On the face of it this appears to be a rule with Chinese nationalism in mind, masked as a standard Olympic security condition. Or perhaps that is an over-reaction?


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Few people would argue that China is controversial choice of host country for the 2008 Olympics – something the Chinese government are only too aware of. With high profile protests greeting the Olympic torch’s global relay and rioting in various western provinces by ethnic Tibetans there is a very real threat of unrest spoiling the sporting showcase of the Olympic Games.

However, many believe that the security measures imposed by the authorities in Beijing may actually do more to sour the spectacle themselves. In the first guest post for the Beijing Olympics Blog a friend of Bob’s and a prominent Chinese Studies academic writes that this March tension was high and the atmosphere was poor in Beijing because of the prominent security presence:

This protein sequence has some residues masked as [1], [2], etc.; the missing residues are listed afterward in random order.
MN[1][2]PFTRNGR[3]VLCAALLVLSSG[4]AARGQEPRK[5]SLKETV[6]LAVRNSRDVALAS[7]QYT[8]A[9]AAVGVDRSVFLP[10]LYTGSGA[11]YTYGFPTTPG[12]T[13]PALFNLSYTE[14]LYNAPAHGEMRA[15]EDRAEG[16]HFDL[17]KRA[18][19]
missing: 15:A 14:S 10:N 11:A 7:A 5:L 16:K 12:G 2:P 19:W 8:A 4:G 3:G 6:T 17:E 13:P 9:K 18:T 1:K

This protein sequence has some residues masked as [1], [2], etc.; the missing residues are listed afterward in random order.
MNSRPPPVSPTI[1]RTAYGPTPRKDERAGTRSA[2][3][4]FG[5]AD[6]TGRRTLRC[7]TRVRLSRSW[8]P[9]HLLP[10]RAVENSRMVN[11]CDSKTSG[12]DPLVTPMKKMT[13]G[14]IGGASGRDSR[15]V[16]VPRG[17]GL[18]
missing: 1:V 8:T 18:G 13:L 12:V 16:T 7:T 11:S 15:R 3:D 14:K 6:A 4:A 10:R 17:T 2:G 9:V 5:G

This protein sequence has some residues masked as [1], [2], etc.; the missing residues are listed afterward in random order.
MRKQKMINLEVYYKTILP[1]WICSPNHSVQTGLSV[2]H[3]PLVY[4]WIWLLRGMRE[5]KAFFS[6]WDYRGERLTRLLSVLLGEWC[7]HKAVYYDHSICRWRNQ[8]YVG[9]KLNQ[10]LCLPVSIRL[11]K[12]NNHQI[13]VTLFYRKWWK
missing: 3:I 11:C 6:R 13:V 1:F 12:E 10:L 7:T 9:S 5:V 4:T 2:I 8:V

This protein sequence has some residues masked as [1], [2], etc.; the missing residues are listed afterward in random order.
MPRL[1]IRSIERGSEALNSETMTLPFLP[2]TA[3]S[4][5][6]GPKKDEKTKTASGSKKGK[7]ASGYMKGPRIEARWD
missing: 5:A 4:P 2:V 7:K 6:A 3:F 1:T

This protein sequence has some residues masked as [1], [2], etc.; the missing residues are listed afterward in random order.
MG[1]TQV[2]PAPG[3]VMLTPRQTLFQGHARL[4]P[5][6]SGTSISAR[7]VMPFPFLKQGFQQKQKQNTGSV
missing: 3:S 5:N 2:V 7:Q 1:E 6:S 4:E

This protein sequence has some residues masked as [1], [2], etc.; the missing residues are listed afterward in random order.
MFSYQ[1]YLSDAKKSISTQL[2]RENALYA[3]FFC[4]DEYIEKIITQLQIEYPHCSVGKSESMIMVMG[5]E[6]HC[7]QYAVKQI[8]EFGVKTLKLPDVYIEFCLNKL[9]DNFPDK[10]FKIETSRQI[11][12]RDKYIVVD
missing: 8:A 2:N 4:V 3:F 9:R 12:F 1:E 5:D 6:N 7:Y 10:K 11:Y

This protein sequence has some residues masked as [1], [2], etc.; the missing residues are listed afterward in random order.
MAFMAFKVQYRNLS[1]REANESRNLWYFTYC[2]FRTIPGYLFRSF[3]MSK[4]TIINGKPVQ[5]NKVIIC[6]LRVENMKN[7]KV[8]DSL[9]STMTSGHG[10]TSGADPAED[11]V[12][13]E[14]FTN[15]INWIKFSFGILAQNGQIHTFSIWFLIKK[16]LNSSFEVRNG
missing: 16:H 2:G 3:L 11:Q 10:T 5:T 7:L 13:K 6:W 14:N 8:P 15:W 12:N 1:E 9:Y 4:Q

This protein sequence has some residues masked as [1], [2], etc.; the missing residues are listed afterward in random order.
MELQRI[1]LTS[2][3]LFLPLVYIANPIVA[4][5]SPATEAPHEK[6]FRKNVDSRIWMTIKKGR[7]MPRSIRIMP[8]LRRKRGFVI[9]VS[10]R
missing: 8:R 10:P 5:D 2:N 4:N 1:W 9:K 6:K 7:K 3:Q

I have never known Beijing as tense, the police and military presence as overt and aggressive, and Tiananmen Square as controlled, as it was in March. We had a lot of hassle about bags and searches before going up onto Tiananmen at the end of the Forbidden City visit, which made me wonder if anyone had tried to get up there, or even succeeded, with a Tibetan flag or leaflets, and then when leaving the Forbidden City, we were all funnelled over one marble bridge lined with a dozen armed men all urging us to hurry up – I think they were trying to make sure no-one whipped out a banner or flag under the Mao portrait, and again, it made me wonder if anyone had done just that, or tried to. It must have made an awful impression on first-time visitors, though – they were almost pushing people along over the bridge, even elderly and disabled tourists.